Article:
WATERTOWN, Mass. Brick-and-mortar bookstores, long predicted to be on their deathbeds due to the growing market power of on-line sellers, are on life support these days due to an unexpected shot-in-the-arm from an unlikely vaccine: audio books, now the most heavily-prescribed remedy for what ails the publishing industry.
“It’s the fastest-growing category out there,” says Simon Pearsall of DigiPublishing, a trade journal that covers the business of selling books not made with paper. “Nobody saw this coming, maybe because we spend all our time at trade shows in hotel bars.”
The trend has made “rock stars” out of certain audiobook narrators, including Maeve Glincher, an unassuming woman with grey hair and bad posture who is favored by readers of what is sometimes referred to as the “there’s-something-nasty-in-the-garden” genre of women’s fiction written by authoresses such as Rosemary R. DeLuth and Anna Marie Glockenspiel. “Typically you have a quaint, idyllic setting, such as the Cotswolds in England or Ho-Ho-Kus, New Jersey,” Glincher says as she takes a seat behind an autograph table at Charles River Books here. “The scullery maid comes back from the compost heap to say the vicar’s been clubbed to death with a potato rake, that sort of thing.”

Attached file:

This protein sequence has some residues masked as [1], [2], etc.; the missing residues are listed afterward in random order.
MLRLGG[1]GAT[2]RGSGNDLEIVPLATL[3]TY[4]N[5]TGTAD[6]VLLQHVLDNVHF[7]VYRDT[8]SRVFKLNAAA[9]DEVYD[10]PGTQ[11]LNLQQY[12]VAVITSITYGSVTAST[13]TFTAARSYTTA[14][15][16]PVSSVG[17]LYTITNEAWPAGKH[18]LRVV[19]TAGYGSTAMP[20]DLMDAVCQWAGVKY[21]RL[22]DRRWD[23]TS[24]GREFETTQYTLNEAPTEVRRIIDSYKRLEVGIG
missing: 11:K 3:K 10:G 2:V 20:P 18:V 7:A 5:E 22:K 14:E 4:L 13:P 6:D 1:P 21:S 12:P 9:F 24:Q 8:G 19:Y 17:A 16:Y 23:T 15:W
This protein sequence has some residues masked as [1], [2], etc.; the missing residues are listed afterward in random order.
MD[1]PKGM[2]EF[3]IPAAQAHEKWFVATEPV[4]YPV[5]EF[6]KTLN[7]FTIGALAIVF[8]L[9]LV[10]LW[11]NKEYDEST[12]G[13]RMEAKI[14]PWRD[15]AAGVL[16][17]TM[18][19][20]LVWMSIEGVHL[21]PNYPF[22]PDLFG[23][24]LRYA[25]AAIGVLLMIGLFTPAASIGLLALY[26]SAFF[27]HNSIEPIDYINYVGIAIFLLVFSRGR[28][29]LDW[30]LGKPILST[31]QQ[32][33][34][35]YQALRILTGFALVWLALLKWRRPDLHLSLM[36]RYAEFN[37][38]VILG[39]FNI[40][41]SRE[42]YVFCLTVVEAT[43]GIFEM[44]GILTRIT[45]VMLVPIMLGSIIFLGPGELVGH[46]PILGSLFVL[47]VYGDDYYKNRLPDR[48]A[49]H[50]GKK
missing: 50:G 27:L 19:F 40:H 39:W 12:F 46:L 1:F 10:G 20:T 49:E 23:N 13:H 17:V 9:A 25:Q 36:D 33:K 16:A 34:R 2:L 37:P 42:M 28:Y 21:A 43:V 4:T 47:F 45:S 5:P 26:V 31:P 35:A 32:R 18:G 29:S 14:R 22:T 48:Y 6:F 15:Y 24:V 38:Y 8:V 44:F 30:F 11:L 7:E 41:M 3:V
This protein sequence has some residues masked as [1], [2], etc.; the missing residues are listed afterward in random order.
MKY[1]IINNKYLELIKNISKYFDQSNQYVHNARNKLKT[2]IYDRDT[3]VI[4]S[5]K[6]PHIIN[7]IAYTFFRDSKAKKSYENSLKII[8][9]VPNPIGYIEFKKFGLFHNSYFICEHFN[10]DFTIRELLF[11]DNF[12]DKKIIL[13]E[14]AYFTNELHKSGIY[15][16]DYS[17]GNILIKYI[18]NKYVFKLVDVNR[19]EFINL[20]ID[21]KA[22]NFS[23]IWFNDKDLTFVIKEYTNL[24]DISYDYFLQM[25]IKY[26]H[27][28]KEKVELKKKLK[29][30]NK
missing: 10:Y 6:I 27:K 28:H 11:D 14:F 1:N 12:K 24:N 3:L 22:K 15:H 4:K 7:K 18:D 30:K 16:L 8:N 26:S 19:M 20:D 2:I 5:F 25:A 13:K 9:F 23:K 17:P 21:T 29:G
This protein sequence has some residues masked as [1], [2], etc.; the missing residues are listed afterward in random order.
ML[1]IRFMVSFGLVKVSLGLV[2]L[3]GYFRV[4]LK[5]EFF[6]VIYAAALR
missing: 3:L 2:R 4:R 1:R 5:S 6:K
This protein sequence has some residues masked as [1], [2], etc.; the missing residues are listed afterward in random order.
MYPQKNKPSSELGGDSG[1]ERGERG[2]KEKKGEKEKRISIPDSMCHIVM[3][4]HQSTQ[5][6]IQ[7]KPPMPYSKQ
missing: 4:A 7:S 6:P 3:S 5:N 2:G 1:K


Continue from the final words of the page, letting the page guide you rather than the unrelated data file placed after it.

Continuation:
The line starts moving and Glincher tries to accommodate each request for a personal inscription with a smile, but she is buttonholed by one woman who wants to gain some insight into the nitty-gritty details of book narrating.
“Do you read straight from the book,” the woman asks as she fishes an audiobook by Glockenspiel she bought online out of her knitting bag, hoping to save $3.29 off the in-store retail price.
“Oh no, the type’s too small,” Glincher says. “I need my own big print version.”
“Can we see one?” the woman next in line asks hopefully.
“Well, sure, I have one right here,” Glincher says, but as she pulls a well-worn manuscript out of her tote bag, the women in line recoil in horror, as if they’ve stumbled upon one of the grisly scenes they love to hear their favorite narrator describe.
“It’s . . . it’s Comic Sans,” one woman exclaims, her hand flying to her mouth as if to keep from vomiting. “I don’t think I can ever listen to you again!”
“You don’t actually hear the typeface,” Glincher says apologetically. “It’s easy-to-read, unlike Garamond,” she continues with a supplicating tone. “My eyes aren’t tired at the end of a recording session,” she says weakly, but it’s clear she’s lost the wave of enthusiasm that had twenty-seven bookish women prepared to buy her latest effort at the full price of $31.50, plus 6.25% sales tax.
“Comic sans” is a casual sans-serif non-connecting script typeface inspired by comic book lettering. It is intended for use in informal documents and children’s materials but has spread like an invasive weed to formal documents such as SEC filings, office lunch room posters, and first-to-die life insurance policies.
“Generally speaking, the typeface a narrator chooses is irrelevant to the audiobook experience,” says Norton Weaver, Jr. of Books-on-Disks. “Some people with Stage 3 Comic Sans-o-Phobia develop a ‘contact high’ similar to that experienced by ‘guides’ on youthful LSD ‘trips,’ however, although I wouldn’t know anything about that.”
For those listeners, the knowledge that a narrator favors what has been described as “the most hated typeface on earth” is a deal-breaker. “How COULD you!” Emily Grotswiler screams at Glincher as she escorted from the store by security guards. “I’ll have to re-think whether I even enjoyed you before!”